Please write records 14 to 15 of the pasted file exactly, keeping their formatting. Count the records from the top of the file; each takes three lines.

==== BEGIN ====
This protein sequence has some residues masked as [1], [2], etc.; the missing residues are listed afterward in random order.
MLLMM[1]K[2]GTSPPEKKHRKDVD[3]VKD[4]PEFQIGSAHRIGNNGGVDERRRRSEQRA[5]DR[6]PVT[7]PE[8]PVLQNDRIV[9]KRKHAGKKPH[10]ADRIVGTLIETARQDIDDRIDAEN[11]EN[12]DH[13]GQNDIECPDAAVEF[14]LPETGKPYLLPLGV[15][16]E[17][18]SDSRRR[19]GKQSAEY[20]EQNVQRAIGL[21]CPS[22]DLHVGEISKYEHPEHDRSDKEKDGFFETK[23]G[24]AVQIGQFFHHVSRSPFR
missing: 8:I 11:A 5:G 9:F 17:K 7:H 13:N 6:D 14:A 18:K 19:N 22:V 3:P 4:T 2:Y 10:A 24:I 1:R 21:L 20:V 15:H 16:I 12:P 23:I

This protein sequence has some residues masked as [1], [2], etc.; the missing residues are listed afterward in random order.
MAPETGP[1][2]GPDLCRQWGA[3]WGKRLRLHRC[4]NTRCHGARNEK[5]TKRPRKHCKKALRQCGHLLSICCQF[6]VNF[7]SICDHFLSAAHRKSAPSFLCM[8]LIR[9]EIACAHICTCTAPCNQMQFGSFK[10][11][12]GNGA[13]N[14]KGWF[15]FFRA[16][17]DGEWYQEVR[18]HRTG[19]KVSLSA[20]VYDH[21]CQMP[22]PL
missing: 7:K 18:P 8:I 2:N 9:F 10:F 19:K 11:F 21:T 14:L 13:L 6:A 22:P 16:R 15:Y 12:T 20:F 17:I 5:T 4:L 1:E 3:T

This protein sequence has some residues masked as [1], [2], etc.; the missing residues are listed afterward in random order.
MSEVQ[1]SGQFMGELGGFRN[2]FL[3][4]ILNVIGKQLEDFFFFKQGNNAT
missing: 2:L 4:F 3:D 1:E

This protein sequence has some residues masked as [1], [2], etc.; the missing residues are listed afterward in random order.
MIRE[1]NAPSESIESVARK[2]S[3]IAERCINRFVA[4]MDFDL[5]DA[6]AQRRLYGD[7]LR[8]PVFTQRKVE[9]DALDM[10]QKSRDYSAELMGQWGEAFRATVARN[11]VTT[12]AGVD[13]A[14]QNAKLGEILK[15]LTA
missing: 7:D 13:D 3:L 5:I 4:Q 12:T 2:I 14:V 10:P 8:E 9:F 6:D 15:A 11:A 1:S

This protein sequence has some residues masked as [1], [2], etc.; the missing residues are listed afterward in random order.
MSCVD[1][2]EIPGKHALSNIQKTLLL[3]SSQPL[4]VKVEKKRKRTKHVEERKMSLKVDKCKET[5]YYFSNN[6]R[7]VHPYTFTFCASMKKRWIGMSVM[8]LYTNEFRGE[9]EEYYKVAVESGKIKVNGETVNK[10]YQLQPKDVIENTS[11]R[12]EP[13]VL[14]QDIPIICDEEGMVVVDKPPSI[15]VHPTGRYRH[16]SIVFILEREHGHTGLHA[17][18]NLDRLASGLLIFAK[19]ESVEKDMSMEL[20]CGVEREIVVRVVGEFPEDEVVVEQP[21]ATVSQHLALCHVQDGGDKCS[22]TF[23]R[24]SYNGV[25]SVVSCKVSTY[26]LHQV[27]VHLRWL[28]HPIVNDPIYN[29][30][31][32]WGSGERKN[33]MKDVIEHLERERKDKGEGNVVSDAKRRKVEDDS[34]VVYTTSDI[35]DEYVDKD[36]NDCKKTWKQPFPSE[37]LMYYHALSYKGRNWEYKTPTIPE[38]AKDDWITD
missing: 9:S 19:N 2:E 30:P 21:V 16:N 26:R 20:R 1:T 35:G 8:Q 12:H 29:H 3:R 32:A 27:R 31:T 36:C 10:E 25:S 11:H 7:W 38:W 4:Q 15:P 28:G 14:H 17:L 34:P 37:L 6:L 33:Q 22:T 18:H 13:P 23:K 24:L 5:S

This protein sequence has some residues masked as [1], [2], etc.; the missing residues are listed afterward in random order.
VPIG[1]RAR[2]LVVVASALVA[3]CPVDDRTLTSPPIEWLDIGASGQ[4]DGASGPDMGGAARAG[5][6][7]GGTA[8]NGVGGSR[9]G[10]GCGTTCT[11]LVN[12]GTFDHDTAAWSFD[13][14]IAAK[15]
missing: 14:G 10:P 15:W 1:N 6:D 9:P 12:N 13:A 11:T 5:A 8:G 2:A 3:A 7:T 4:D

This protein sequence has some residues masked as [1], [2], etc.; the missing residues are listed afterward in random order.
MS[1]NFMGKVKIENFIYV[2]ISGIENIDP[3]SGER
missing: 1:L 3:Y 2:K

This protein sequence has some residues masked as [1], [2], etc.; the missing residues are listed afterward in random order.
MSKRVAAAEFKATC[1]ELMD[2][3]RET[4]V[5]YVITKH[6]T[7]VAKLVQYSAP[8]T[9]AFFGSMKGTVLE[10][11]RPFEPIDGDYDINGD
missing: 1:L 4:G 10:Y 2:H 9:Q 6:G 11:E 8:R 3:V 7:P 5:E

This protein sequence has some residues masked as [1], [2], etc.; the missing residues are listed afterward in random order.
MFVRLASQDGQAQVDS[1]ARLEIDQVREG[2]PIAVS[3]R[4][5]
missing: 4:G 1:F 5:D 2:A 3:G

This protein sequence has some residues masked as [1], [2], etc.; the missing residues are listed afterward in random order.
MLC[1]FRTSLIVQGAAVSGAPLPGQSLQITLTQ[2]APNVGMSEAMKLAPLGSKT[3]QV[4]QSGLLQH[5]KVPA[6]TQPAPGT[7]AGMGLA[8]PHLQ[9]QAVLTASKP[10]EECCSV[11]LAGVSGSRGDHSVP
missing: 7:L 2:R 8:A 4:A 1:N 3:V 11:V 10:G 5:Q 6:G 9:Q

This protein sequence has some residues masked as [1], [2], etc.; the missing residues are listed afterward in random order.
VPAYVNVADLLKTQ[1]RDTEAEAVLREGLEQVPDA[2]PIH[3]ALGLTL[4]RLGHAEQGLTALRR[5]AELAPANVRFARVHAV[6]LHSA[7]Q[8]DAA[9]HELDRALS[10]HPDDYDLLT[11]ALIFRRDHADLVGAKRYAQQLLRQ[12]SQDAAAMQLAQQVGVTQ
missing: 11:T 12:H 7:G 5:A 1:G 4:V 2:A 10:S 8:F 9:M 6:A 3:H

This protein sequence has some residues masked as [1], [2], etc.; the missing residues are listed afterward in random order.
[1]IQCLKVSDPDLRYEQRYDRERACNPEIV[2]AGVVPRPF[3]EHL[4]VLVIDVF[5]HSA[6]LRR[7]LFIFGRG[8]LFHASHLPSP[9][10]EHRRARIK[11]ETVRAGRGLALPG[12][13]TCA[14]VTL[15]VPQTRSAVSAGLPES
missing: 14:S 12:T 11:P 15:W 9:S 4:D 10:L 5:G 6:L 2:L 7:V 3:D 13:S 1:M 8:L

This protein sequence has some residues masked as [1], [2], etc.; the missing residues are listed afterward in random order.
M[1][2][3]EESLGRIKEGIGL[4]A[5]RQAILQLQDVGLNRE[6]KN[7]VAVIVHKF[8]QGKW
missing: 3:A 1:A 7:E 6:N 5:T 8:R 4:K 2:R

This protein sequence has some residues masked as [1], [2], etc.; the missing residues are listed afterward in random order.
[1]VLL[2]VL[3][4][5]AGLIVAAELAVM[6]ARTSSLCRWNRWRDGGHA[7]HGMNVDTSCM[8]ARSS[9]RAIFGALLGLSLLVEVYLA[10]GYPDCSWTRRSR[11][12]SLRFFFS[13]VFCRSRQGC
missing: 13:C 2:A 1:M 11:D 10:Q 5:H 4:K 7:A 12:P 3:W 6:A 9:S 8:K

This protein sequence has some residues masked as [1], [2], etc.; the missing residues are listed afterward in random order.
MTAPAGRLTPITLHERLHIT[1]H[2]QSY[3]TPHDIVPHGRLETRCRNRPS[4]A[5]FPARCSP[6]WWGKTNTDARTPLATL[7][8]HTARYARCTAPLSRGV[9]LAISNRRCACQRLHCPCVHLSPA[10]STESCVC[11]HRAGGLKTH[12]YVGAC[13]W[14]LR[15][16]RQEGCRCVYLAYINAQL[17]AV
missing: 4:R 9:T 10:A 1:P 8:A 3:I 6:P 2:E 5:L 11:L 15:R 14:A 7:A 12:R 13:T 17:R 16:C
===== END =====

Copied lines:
This protein sequence has some residues masked as [1], [2], etc.; the missing residues are listed afterward in random order.
[1]VLL[2]VL[3][4][5]AGLIVAAELAVM[6]ARTSSLCRWNRWRDGGHA[7]HGMNVDTSCM[8]ARSS[9]RAIFGALLGLSLLVEVYLA[10]GYPDCSWTRRSR[11][12]SLRFFFS[13]VFCRSRQGC
missing: 13:C 2:A 1:M 11:D 10:Q 5:H 4:K 7:A 12:P 3:W 6:A 9:S 8:K

This protein sequence has some residues masked as [1], [2], etc.; the missing residues are listed afterward in random order.
MTAPAGRLTPITLHERLHIT[1]H[2]QSY[3]TPHDIVPHGRLETRCRNRPS[4]A[5]FPARCSP[6]WWGKTNTDARTPLATL[7][8]HTARYARCTAPLSRGV[9]LAISNRRCACQRLHCPCVHLSPA[10]STESCVC[11]HRAGGLKTH[12]YVGAC[13]W[14]LR[15][16]RQEGCRCVYLAYINAQL[17]AV
missing: 4:R 9:T 10:A 1:P 8:A 3:I 6:P 2:E 5:L 11:L 15:R 14:A 7:A 12:R 13:T 17:R 16:C